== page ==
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Astronomy - Bleach (2003)

I have to be honest: upon my initial listening to Astronomy, Bleach's fifth studio recording, I was stricken with disbelief. The majority of the disc had a rushed feel to it, and some songs seemed strained or unnatural. It was like looking at one of those 3D pictures that were so popular back in the 90s - no matter how hard I stared at one, I never could see the darn thing. Luckily, I remembered reading that Bleach planned on dedicating the album to Josh Byers, brother of band members Milam and Jared. After I scanned through the press kit and read his story, my perception changed for the better.

As you may or may not know, things weren't exactly going the way Bleach had planned upon entering the studio. Time was pressing them into a corner, and inspiration was severely lacking. Hoping to weave an album themed around the joys of being a Christian, the group earnestly prayed to God for inspiration and, as a result, wound up writing songs that they had no idea what they meant. "[We] came out with a darker feel than we intended," lead vocalist Davy Baysinger mentioned in the band bio. "We were asking one another how that happened when it wasn't the intention."

Meanwhile, Captain Josh Byers had been deployed to fight in the war in Iraq. He was Bleach's self-proclaimed "biggest fan" and an accomplished military leader, becoming Troop Commander of Fox Troop in June of 2003. He apparently had his Bleach brothers in mind while overseas, performing such bold acts as taping Bleach's name across a poster of Saddam Hussein's face. Yet, in the midst of these joyous occurrences, Josh's family and friends constantly worried about him and prayed for his safe return home. The smooth, sobering track "Tired Heart" was borne from this concept, intended to provide Josh with the comfort he needed: "Peace, be still / I am with you / rest in me for one more night…replace your tired heart with mine." Sadly, on July 23, 2003, Captain Josh Byers fell in battle after shrapnel from a remote controlled bomb pierced his chest. Grief-stricken and weary from receiving the news, Bleach's members sought comfort and received it in the form of the lyrics they had just written. Through God's miraculous hand, the enigmatic songs now served as the band's therapy. Amazingly, the 3D picture came completely into focus.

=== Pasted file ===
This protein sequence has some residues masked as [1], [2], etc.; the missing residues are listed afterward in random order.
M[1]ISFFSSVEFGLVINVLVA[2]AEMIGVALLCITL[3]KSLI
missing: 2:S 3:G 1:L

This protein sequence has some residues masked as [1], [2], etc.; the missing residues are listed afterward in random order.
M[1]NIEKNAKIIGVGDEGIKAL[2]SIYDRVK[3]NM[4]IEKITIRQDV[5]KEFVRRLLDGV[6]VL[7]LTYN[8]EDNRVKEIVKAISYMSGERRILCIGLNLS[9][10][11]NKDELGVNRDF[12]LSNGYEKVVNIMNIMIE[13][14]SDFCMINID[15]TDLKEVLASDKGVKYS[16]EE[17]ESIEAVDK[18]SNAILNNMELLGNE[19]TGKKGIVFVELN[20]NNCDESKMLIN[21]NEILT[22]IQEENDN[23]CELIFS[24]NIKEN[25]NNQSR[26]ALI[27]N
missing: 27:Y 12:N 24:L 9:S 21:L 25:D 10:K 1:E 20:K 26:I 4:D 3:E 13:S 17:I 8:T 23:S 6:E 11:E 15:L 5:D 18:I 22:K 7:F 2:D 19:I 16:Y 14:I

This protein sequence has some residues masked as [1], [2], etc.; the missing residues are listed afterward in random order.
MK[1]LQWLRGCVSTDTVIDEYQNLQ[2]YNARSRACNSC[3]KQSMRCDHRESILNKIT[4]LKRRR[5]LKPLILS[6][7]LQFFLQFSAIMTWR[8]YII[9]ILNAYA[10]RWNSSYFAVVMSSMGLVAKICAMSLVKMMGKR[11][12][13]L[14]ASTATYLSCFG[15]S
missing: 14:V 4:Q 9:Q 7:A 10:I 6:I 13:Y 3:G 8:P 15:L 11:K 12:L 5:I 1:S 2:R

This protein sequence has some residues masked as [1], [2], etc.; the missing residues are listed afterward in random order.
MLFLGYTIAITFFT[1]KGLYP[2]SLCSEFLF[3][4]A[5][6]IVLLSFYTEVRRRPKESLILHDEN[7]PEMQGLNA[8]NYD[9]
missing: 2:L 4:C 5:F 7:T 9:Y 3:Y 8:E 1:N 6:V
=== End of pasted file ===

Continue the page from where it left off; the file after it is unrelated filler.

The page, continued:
As these songs spoke to Bleach, so they spoke to me. Triumphant rockers "Get Up" and "Plan to Pull Through" thrive on asking the Lord for hope and perseverance in the face of hard times. The epic title track and the soothing piano ballad "Patience" both seek answers as to why suffering and hurt must occur, but then answer themselves through "Astronomy"'s lyrics: "All I know is that this falling star will die / and for a moment light the sky and lead me home." Don't expect the album as a whole to be somber, though, as Bleach continues rocking in trademark fashion. "December," "19," which is a drum-emphasized ode to a significant other, and "Moving On," Bleach's hopeful vow that they will continue doing what they do best, are premium examples.

No, Astronomy isn't musically groundbreaking, nor does it push the limits of the band's creativity. But it seems God had other plans for this album. The disc's ultimately encouraging lyrics and deeply moving instrumentation surely outweigh all of the miniscule, negative aspects, and it's quite possible that our Father is using it to speak to others in the same way it spoke to the band members. Whether or not you're suffering trials and tribulations at the moment, it'll speak to you as well.

This one goes out in remembrance of Captain Joshua Byers and all of our servicemen and women who have fought and are fighting for our country. With all sincerity, thank you, and Godspeed.